What to do when you find animals in substandard conditions at a pet store


ALDF Suggests: What to do when you find animals in substandard
conditions at a pet store

You go into a pet store to buy some delicious treats for
your oh-so-adorable companion animal, only to find out that the store is not
only selling live animals–which can be in and of itself upsetting–but that the
store is keeping these animals in appalling conditions. What can you do?

It helps to be methodical in these situations. Start by documenting
your findings in a detailed journal noting dates, locations, and specific
problems, including photographs and video whenever possible. Things to look for
are sanitation, physical health of the animals, and overcrowding. Also note if
the store is selling wild or exotic animals. Educate yourself about any
applicable laws and have them on hand to show to law enforcement when you
approach them to request an investigation.

Bring your documentation and copies of applicable laws to
your local law enforcement agency–such an agency would be your local humane
agencies such as the humane society, SPCA, or animal control. If your community
does not have this type of agency, law enforcement would be the sheriff or
police department. 

It is an unfortunate reality that the regulation of retail
pet stores is painfully lax. Less than half of all states require pet stores to
operate under a license. In the states that do require a license, a business
owner must apply for the license, which is usually granted by the state’s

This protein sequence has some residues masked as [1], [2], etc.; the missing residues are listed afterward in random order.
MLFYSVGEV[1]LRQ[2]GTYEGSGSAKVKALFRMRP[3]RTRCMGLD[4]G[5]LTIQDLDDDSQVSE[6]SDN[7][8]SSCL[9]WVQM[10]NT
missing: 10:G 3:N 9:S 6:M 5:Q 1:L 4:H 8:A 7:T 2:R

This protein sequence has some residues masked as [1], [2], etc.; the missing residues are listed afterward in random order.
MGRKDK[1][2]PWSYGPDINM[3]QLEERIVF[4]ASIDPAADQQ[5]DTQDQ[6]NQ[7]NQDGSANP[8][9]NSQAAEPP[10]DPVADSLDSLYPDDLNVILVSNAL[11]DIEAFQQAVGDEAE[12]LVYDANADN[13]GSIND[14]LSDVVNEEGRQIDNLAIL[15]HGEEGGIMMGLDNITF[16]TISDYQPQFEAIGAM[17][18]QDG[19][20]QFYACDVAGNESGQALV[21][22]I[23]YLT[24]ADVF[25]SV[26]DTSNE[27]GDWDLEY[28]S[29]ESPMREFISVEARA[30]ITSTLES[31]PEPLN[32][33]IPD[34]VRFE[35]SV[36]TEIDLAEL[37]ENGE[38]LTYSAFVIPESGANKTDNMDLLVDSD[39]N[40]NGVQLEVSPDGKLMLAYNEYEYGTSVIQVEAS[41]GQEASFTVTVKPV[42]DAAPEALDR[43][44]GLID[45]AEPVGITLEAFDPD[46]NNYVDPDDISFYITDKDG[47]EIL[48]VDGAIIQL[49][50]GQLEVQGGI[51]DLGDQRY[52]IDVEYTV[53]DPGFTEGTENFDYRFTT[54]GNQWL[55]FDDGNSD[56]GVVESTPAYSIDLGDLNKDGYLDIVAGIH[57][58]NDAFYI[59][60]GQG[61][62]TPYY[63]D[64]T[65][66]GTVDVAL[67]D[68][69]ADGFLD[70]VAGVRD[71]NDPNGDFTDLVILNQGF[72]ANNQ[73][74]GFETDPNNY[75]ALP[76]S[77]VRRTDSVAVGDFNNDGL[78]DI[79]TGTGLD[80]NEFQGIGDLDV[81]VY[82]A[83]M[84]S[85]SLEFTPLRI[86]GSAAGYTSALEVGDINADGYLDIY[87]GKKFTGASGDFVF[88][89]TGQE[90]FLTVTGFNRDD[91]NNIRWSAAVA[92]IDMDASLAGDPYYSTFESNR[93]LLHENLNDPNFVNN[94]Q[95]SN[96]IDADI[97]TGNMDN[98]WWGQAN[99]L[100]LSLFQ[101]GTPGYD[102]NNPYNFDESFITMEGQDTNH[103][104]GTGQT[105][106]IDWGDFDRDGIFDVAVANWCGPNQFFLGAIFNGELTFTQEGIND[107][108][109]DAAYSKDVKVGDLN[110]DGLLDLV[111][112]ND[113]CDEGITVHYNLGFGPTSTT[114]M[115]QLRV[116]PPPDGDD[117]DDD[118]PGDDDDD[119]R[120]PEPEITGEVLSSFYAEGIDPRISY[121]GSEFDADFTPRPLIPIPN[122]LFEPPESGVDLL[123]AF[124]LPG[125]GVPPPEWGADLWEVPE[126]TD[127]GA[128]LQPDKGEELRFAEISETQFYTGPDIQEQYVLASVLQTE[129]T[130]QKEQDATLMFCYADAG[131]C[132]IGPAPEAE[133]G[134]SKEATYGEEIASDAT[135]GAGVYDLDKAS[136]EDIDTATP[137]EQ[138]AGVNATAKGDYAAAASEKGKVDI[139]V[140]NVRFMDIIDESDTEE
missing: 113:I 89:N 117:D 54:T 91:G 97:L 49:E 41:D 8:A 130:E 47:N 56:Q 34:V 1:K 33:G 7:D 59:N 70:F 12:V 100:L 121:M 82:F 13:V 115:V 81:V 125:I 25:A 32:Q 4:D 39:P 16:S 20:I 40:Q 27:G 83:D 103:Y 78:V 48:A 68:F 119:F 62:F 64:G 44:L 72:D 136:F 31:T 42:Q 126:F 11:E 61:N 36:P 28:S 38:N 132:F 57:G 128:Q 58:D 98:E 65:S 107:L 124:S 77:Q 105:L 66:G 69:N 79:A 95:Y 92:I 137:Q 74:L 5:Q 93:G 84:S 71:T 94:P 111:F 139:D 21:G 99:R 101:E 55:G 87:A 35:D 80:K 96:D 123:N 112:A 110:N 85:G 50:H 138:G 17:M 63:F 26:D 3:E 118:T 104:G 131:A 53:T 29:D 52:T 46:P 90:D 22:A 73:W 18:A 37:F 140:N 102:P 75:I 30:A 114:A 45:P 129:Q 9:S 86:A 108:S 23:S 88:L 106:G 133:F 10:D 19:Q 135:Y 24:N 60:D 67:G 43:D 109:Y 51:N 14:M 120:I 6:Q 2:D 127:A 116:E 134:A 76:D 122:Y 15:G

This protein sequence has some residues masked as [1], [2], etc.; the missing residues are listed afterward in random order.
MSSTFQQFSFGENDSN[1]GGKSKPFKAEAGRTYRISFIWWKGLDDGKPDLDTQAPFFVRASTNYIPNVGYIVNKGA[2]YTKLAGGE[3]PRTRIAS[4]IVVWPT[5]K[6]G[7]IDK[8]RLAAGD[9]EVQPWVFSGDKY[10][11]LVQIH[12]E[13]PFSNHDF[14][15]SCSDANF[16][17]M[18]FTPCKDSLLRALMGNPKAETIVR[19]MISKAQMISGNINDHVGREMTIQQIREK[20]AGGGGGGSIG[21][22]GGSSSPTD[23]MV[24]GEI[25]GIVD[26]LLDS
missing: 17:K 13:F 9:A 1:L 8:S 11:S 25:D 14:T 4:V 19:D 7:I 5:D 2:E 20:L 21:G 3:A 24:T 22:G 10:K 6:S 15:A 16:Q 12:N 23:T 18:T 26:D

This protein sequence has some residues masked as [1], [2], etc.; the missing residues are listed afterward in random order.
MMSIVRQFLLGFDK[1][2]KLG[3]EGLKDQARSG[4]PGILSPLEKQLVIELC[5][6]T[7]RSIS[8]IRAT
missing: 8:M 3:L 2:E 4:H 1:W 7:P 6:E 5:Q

Department of Agriculture. Pet store license applications often inquire about
the proposed methods of sanitization, animal housing, waste management plans,
and whether veterinary care will be provided to the animals. Very few states actually
address all of these categories. (“In-Depth Overview of Retail Pet
Stores,” Animal Legal & Historical Center, Michigan State
University College
of Law).

The regulatory or oversight agency may offer a complaint
process. Contact your state’s Department of Agriculture to inquire about the
regulatory agencies responsible for oversight of the pet stores in your state.
Laws that should apply are state anti-cruelty statutes and health regulations.
If the store sells wild or exotic animals, the federal Animal Welfare Act (AWA)
also applies.

Agencies responsible for issues of sanitation are the State
Department of Health or the State Department of Environment. If the store sells
wild or exotic animals, also contact the United States Department of
Agriculture/Animal and Plant Inspection Services (USDA/APHIS). To submit a
complaint to the USDA, visit their website at www.aphis.usda.gov or
call 310-734-7833.

The Animal Legal Defense Fund does not have an investigative
unit, so it is imperative that you urge law enforcement and all other relevant
oversight and/or regulatory agencies to fully investigate the facility in
question. If the overseeing agency is non-responsive, consider circulating a
petition demanding that the abusive conditions be immediately corrected. Consider
enlisting the help of the local media (newspapers, radio and television
stations) to publicize the situation.  If
you decide to initiate a local campaign, such as picketing the business,
handing out flyers about the situations in the store, etc., make sure you have
all of the facts to back-up any public statements that you make.

If you bought an animal from a pet store and that animal is
now sick or dead, you may have recourse through the courts. If this applies to
you, see ALDF’s information about consumer protection and wrongful death or injury
of an animal

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